• configurations faster. After each deviator step, one waits for the next equilibrium configuration, in which forces and moments are balanced with good accuracy (with a tolerance below 10−5Pa for forces on grains, below 10−5PL for forces on walls). We refer to this procedure asstress-increment controlled(SIC) DEM.

    The stricly quasistatic approach: SEM calculations


    ηN KT


    FIGURE 2. Normal (left) and tangential (right) contact behavior in 2Ddisk samples, as schematized with rheological elements: springs with stiffness constantsKN, KT , dashpot with damping constantηN, plastic slider with threshold related to normal force by coefficientµ.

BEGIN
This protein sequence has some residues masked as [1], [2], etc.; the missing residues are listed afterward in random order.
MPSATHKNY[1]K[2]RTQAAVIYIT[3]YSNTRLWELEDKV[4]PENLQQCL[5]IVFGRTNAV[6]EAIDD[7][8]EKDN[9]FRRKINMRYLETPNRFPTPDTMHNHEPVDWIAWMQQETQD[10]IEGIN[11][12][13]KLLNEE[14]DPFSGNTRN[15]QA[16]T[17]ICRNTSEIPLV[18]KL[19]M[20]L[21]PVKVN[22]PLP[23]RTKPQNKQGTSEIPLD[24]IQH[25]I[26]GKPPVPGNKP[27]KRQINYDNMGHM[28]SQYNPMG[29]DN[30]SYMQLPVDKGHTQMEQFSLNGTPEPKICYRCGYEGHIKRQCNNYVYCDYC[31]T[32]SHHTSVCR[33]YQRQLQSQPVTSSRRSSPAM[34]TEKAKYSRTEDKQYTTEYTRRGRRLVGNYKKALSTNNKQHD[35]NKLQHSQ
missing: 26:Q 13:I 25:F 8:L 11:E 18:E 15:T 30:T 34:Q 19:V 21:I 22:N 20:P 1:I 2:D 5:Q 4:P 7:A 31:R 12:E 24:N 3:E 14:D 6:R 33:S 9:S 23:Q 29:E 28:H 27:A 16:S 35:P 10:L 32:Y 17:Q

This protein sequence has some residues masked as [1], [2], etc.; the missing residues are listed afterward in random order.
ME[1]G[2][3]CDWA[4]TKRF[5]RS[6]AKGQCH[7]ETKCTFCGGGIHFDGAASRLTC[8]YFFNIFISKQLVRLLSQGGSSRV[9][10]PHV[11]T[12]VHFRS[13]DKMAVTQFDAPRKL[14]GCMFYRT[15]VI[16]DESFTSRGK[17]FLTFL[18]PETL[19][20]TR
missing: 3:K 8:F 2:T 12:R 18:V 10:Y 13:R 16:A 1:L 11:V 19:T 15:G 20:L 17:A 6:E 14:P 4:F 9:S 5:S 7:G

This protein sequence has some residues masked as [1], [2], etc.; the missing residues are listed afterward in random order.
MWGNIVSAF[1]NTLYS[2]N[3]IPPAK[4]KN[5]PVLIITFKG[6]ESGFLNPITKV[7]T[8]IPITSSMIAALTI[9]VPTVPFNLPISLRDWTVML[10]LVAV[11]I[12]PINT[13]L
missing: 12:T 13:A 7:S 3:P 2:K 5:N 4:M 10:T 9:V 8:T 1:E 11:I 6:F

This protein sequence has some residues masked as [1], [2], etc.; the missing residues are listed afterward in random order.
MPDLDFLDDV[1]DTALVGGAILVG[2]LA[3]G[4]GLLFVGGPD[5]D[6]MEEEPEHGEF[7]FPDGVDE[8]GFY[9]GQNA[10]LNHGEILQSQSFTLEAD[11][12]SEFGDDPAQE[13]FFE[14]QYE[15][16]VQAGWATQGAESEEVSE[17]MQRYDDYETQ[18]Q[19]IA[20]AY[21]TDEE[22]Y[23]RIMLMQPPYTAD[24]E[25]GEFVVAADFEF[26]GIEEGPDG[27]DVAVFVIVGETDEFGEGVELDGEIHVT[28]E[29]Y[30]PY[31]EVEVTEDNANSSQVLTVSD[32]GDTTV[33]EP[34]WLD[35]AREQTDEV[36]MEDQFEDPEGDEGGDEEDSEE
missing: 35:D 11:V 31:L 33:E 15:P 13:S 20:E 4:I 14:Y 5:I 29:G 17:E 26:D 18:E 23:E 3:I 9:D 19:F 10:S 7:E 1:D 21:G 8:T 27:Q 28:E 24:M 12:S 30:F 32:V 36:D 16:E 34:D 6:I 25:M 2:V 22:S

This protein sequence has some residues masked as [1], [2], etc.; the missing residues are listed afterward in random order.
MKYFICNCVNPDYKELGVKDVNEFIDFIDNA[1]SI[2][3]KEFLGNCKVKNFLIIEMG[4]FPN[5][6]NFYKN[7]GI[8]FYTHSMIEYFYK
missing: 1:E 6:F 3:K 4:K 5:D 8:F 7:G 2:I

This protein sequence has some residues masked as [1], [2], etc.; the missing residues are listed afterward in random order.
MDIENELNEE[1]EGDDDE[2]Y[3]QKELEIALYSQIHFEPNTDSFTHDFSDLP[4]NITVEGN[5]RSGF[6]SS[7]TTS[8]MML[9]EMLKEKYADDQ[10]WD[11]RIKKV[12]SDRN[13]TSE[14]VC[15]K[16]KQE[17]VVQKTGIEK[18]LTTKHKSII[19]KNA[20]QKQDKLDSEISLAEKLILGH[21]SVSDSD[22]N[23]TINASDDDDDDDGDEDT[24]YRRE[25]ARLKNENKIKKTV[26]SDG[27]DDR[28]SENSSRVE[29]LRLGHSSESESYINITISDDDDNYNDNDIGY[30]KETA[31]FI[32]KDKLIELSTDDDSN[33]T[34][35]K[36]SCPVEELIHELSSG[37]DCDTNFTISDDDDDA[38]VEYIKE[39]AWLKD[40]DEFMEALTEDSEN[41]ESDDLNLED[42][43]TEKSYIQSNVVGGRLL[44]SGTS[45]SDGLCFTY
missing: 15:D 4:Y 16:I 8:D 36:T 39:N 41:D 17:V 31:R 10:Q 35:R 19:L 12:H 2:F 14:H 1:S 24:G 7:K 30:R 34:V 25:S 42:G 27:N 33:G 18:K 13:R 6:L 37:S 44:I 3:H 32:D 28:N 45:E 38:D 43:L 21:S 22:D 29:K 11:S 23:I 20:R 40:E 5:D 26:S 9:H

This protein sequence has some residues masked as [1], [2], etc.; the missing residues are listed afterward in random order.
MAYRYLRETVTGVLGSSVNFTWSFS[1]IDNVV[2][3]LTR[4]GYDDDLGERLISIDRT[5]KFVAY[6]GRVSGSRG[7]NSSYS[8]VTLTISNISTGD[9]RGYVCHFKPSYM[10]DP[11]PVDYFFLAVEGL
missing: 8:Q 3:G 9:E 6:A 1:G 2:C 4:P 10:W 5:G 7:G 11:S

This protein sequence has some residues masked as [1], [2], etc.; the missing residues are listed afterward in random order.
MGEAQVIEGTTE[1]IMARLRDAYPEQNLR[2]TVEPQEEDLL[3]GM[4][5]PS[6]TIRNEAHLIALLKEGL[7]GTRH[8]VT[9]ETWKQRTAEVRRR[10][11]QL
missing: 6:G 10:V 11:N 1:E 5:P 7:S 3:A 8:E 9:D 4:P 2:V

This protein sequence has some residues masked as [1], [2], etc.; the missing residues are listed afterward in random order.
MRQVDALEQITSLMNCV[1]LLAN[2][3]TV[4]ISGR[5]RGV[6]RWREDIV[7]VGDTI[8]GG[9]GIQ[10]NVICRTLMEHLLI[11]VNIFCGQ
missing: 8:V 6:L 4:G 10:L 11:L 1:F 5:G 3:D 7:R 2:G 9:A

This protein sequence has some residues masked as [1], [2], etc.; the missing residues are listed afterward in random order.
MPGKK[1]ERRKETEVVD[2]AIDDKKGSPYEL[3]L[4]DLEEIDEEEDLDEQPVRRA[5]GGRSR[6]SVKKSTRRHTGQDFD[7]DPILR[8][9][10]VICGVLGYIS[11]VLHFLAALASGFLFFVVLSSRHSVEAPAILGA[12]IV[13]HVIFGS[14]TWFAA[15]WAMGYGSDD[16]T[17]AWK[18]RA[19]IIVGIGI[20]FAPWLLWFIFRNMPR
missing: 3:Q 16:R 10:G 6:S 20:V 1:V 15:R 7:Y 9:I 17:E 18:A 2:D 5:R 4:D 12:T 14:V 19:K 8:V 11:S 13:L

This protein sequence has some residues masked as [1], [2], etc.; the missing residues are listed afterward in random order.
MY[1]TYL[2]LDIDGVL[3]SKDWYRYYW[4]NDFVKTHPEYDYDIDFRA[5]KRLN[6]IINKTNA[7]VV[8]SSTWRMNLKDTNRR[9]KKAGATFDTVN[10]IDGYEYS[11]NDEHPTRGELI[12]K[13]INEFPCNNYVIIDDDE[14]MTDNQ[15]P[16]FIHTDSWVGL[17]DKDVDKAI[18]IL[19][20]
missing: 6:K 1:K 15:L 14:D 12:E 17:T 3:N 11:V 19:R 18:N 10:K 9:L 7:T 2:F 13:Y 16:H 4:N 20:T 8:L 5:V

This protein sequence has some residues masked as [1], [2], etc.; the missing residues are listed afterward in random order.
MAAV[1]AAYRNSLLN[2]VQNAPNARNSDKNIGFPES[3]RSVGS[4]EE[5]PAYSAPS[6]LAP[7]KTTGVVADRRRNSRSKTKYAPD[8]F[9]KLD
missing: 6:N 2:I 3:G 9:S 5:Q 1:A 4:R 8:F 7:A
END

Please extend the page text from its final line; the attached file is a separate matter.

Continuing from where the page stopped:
Thestatic elastoplastic method(hereafter referred to as SEM), amounts to dealing with the initial sample configu- ration as a network of springs and plastic sliders corresponding to contact behavior, as in Fig. 2 – with the dashpots ignored, as they play no role in statics. The evolution of thesystem under varying load is determined as a continuous trajectory in configuration space, each point of which is an equilibrium state. It has been implemented in [15, 3], and a similar approach was used in [4]. The algorithm will not be described here, as it is presented in [17]. It relies on resolution of linear system of equations, with the form of the matrix (the elastoplastic stiffness matrix) depending on contact st